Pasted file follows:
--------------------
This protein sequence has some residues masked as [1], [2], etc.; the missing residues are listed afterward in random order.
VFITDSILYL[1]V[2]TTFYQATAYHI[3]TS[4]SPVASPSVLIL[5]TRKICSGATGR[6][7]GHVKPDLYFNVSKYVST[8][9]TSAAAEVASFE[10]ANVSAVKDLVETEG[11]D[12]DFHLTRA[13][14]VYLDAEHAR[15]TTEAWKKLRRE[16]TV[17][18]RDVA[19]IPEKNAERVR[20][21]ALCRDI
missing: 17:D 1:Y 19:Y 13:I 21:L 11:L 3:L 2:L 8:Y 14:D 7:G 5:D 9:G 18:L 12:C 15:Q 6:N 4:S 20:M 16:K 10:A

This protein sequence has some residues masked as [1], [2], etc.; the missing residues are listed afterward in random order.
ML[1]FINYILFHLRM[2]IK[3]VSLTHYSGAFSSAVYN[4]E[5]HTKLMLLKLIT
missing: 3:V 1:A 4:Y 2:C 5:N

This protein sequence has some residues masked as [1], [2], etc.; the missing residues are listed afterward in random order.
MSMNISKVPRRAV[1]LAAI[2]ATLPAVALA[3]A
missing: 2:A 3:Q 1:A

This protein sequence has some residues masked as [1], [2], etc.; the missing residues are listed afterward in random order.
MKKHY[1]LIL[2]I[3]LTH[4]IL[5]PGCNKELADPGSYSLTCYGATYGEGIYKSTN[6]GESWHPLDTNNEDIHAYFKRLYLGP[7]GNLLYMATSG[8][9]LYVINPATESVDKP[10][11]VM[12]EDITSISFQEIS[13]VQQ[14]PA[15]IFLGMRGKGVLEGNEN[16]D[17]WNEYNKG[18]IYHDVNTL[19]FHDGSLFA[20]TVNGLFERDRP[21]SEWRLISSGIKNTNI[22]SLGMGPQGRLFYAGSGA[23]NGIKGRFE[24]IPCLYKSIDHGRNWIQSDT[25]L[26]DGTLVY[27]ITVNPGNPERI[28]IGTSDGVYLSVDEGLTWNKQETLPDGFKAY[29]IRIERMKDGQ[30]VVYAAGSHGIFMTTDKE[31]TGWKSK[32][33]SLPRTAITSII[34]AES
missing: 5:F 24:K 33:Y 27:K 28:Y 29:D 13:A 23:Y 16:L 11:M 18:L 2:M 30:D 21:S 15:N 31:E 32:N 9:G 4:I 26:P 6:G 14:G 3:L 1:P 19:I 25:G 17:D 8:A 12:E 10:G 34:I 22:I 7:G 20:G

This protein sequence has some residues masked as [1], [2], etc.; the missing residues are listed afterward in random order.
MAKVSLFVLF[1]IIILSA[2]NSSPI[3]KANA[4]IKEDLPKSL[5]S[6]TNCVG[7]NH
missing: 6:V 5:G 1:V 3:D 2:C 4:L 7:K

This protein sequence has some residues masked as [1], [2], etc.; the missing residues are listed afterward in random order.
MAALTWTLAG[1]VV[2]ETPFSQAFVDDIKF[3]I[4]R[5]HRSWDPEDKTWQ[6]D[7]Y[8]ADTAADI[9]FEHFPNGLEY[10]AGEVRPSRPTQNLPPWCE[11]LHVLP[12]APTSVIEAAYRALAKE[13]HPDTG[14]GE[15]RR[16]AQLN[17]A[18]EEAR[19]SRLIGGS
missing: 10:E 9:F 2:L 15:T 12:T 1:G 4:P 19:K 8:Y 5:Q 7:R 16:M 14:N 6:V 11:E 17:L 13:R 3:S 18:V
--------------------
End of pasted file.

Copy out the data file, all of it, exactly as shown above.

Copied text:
This protein sequence has some residues masked as [1], [2], etc.; the missing residues are listed afterward in random order.
VFITDSILYL[1]V[2]TTFYQATAYHI[3]TS[4]SPVASPSVLIL[5]TRKICSGATGR[6][7]GHVKPDLYFNVSKYVST[8][9]TSAAAEVASFE[10]ANVSAVKDLVETEG[11]D[12]DFHLTRA[13][14]VYLDAEHAR[15]TTEAWKKLRRE[16]TV[17][18]RDVA[19]IPEKNAERVR[20][21]ALCRDI
missing: 17:D 1:Y 19:Y 13:I 21:L 11:L 3:L 2:L 8:Y 14:D 7:G 5:D 9:G 18:L 12:C 15:Q 6:N 4:S 20:M 16:K 10:A

This protein sequence has some residues masked as [1], [2], etc.; the missing residues are listed afterward in random order.
ML[1]FINYILFHLRM[2]IK[3]VSLTHYSGAFSSAVYN[4]E[5]HTKLMLLKLIT
missing: 3:V 1:A 4:Y 2:C 5:N

This protein sequence has some residues masked as [1], [2], etc.; the missing residues are listed afterward in random order.
MSMNISKVPRRAV[1]LAAI[2]ATLPAVALA[3]A
missing: 2:A 3:Q 1:A

This protein sequence has some residues masked as [1], [2], etc.; the missing residues are listed afterward in random order.
MKKHY[1]LIL[2]I[3]LTH[4]IL[5]PGCNKELADPGSYSLTCYGATYGEGIYKSTN[6]GESWHPLDTNNEDIHAYFKRLYLGP[7]GNLLYMATSG[8][9]LYVINPATESVDKP[10][11]VM[12]EDITSISFQEIS[13]VQQ[14]PA[15]IFLGMRGKGVLEGNEN[16]D[17]WNEYNKG[18]IYHDVNTL[19]FHDGSLFA[20]TVNGLFERDRP[21]SEWRLISSGIKNTNI[22]SLGMGPQGRLFYAGSGA[23]NGIKGRFE[24]IPCLYKSIDHGRNWIQSDT[25]L[26]DGTLVY[27]ITVNPGNPERI[28]IGTSDGVYLSVDEGLTWNKQETLPDGFKAY[29]IRIERMKDGQ[30]VVYAAGSHGIFMTTDKE[31]TGWKSK[32][33]SLPRTAITSII[34]AES
missing: 5:F 24:K 33:Y 27:K 28:Y 29:D 13:A 23:Y 16:L 11:M 18:L 2:M 30:D 21:S 15:N 31:E 32:N 9:G 4:I 26:P 6:G 14:G 3:L 1:P 19:I 25:G 17:D 8:A 12:E 10:G 34:I 22:I 7:G 20:G

This protein sequence has some residues masked as [1], [2], etc.; the missing residues are listed afterward in random order.
MAKVSLFVLF[1]IIILSA[2]NSSPI[3]KANA[4]IKEDLPKSL[5]S[6]TNCVG[7]NH
missing: 6:V 5:G 1:V 3:D 2:C 4:L 7:K

This protein sequence has some residues masked as [1], [2], etc.; the missing residues are listed afterward in random order.
MAALTWTLAG[1]VV[2]ETPFSQAFVDDIKF[3]I[4]R[5]HRSWDPEDKTWQ[6]D[7]Y[8]ADTAADI[9]FEHFPNGLEY[10]AGEVRPSRPTQNLPPWCE[11]LHVLP[12]APTSVIEAAYRALAKE[13]HPDTG[14]GE[15]RR[16]AQLN[17]A[18]EEAR[19]SRLIGGS
missing: 10:E 9:F 2:L 15:T 12:T 1:G 4:P 19:K 8:Y 5:Q 7:R 16:M 14:N 6:V 11:E 17:L 13:R 3:S 18:V